McCarthy throws himself into the madness with abandon. He gives an entertaining performance if nothing else. But he is not the type to play this role. Toting a gun, in black leather, jewelry, and a spiky haircut, he looks ridiculous. It's like he escaped off the set of Hackers. It should never happen again.
I used to say that I had never seen Neal McDonough give a bad performance. And then I saw Street Fighter. Truth be told, this is a horrendous movie - it's so bad that I didn't even add it to my collection of bad movies, because it made me too angry to ever want to watch it again - but McDonough's performance as Bison is the first time I've ever seen him miss the mark.
It should've been great. Anyone who's seen him in Boomtown or even Desperate Housewives knows that McDonough has presence and one heck of an icy stare. He's played bad guys before and done well (see Walking Tall). Except it wasn't great. He was stuck in a movie that seemed to believe staying true to its video game origins meant being campy and overdone. The dialogue did him no favors. Then add in a dubious Irish accent that seemed to come and go, and a performance that felt as if Bison was having mood swings between wooden and crazy (and maybe he was; at one point there's a bizarre ritual involving his newborn kid), and I was left shaking my head.
I can't even give him the benefit of the doubt in this case. He's one of the participants on the commentary track for the home release, and it's largely pretentious and congratulatory. At one point, he says they "made a pretty great movie." Now, obviously he's not going to come out and say, "This was the worst performance of my career," but I sincerely hope that he didn't really mean that this was a great movie. It'd scare me if he did.
There are a few TV shows that could be on this list; to me, there's nothing more heartbreaking than watching a good show go down in flames in its final season. I saw it happen with Homicide: Life on the Street and again with 24. But I'm going to give this spot to season nine of The X-Files because I had such high hopes for it that were swiftly crushed.
You see, season eight was and still is my favorite season of the show. Not that I don't also like the previous seven, but introducing an actor I've been following for most of my life as a series regular (that's Robert Patrick, obviously) makes season eight more memorable for me than the others. Gillian Anderson and Mitch Pileggi were great, and then add in plots like the shocking demise of Alex Krycek? It was a great year. It was so much fun to watch that I remember being on pins and needles, just hoping that there would be a season nine.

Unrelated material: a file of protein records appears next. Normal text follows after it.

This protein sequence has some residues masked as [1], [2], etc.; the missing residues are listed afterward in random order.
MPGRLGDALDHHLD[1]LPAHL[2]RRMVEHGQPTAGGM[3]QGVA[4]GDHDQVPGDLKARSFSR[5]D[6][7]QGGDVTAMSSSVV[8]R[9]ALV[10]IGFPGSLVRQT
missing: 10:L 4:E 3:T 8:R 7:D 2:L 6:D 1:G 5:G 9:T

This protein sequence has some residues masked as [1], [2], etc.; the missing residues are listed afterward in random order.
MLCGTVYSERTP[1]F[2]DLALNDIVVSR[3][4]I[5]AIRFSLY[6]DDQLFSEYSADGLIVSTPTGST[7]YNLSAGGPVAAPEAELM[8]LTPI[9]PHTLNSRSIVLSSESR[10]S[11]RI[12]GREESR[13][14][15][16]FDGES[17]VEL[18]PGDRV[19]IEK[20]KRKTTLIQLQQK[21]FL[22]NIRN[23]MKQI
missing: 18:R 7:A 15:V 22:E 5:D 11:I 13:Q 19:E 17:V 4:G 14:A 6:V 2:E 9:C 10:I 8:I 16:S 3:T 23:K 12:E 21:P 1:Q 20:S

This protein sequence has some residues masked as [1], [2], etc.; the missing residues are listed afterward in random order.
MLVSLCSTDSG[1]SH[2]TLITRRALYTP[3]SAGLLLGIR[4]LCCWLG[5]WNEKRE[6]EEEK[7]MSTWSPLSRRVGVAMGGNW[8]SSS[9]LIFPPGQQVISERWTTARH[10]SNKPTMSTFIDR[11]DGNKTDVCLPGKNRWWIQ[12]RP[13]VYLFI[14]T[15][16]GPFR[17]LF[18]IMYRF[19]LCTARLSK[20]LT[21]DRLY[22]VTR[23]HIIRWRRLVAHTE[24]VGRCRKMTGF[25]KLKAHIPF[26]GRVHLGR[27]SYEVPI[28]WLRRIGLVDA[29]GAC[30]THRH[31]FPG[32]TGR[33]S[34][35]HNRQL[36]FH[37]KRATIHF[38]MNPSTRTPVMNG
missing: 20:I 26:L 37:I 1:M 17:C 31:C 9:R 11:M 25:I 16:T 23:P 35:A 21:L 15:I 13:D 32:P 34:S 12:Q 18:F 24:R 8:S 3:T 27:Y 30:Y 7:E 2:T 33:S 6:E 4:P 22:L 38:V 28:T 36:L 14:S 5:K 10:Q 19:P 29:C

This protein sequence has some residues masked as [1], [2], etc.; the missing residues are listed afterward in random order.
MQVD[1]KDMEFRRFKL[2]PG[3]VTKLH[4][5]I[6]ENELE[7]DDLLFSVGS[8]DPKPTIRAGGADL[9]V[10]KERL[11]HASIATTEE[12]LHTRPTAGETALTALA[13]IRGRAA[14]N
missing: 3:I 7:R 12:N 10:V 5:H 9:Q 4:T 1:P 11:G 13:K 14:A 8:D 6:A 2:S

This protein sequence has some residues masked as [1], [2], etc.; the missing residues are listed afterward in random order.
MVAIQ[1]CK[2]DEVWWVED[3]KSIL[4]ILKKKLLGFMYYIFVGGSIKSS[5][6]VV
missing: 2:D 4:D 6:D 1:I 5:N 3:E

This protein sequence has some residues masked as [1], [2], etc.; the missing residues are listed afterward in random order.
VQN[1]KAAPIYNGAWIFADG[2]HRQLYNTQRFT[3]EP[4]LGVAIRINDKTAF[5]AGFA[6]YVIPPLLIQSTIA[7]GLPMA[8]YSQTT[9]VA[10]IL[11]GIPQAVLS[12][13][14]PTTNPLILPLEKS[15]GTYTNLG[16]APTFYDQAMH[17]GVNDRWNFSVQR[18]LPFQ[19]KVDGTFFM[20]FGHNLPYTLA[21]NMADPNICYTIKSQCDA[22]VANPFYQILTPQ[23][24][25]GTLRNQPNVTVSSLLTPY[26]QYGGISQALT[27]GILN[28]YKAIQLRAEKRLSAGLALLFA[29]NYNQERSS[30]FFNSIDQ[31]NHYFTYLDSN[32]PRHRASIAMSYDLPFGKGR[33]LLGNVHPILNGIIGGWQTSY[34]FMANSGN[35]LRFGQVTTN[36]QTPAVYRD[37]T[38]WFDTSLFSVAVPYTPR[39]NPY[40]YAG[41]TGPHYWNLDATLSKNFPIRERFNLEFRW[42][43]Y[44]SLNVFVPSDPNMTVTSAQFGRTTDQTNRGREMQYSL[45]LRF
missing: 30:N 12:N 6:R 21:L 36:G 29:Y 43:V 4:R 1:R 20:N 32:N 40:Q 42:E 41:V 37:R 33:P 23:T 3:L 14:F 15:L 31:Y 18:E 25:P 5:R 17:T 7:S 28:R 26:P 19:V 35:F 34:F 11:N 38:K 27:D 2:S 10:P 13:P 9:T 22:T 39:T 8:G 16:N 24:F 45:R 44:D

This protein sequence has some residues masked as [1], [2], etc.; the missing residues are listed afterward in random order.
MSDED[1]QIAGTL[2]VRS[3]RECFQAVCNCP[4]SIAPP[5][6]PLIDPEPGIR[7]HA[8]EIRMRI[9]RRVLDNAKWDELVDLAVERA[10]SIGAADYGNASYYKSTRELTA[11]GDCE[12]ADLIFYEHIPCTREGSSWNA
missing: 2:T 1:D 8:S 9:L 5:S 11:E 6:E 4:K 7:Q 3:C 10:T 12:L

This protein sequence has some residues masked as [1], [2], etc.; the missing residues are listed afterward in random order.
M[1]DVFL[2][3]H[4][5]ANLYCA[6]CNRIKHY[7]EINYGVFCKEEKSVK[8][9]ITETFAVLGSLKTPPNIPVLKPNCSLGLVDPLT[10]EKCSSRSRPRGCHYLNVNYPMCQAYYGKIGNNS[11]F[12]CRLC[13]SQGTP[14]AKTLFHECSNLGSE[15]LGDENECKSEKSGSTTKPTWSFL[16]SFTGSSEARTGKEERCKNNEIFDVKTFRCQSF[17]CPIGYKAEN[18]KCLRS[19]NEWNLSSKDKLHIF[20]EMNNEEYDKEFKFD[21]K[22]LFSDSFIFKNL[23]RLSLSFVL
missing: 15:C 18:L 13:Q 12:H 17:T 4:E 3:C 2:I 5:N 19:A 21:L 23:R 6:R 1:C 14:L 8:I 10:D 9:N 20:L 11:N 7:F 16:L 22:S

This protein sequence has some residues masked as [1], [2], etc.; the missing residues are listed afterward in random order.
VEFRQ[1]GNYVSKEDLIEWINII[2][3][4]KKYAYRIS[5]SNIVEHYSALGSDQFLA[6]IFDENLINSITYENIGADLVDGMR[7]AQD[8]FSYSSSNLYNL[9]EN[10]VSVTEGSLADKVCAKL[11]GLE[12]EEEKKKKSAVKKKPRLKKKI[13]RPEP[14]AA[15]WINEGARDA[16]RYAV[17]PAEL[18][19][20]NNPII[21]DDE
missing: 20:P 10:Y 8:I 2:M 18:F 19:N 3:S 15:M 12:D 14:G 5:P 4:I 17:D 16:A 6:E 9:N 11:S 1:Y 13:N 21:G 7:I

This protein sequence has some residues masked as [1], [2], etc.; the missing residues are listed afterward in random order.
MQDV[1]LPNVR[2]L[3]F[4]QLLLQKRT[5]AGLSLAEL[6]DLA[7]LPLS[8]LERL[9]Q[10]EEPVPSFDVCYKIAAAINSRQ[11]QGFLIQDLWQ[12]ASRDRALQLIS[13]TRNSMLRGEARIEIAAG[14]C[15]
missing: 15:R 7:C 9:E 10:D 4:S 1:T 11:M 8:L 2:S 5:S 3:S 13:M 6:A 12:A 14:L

This is a case of "be careful what you wish for." I saw every episode in season eight; by season nine, I was tuning out just as much as I was tuning in. I don't even know where to start with it. There were truly ridiculous episodes ("Lord of the Flies"). There were bad subplots (hey, let's re-use the Mulder/Scully romance by shoehorning in a Doggett/Reyes romance). There were bad characters. I so loathed Agent Reyes that it took me years to watch Annabeth Gish in anything again. And Cary Elwes largely went to waste as her former boyfriend turned boss, Assistant Director Brad Follmer. All this leading up to a series finale that didn't really answer much, saw one character come back from the dead only to be killed off again, left the fates of some characters completely unexplained, and involved Krycek haunting Mulder as a ghost...in a bizarre green sweater.
While there were a few good episodes amongst the chaos ("John Doe," "4-D," "Release"), most of season nine was completely forgettable. And it was sad, because the show had been very good for a very long time. I'm always going to love The X-Files, but for me, the show ended with season eight. I like to remember it that way, and not with the bitterness that season nine left me with.
Still, it's not the worst thing Robert Patrick's ever done. Remember Double Dragon?
Not every performance can be brilliant, and not every project can be great. It's just common sense that sometimes, things will go horribly wrong. Sometimes, it's a funny kind of wrong; other times, it can be frustrating. Despite all of the above, I still enjoy watching the actors I've just mentioned. After all, we all screw up sometimes. Theirs is just immortalized on film.
What are some of your favorite examples of good actors meeting bad ideas? Whether it's a bad performance, a role for which they're obviously miscast, or a project going down in flames, let me hear you who you'd put on this list.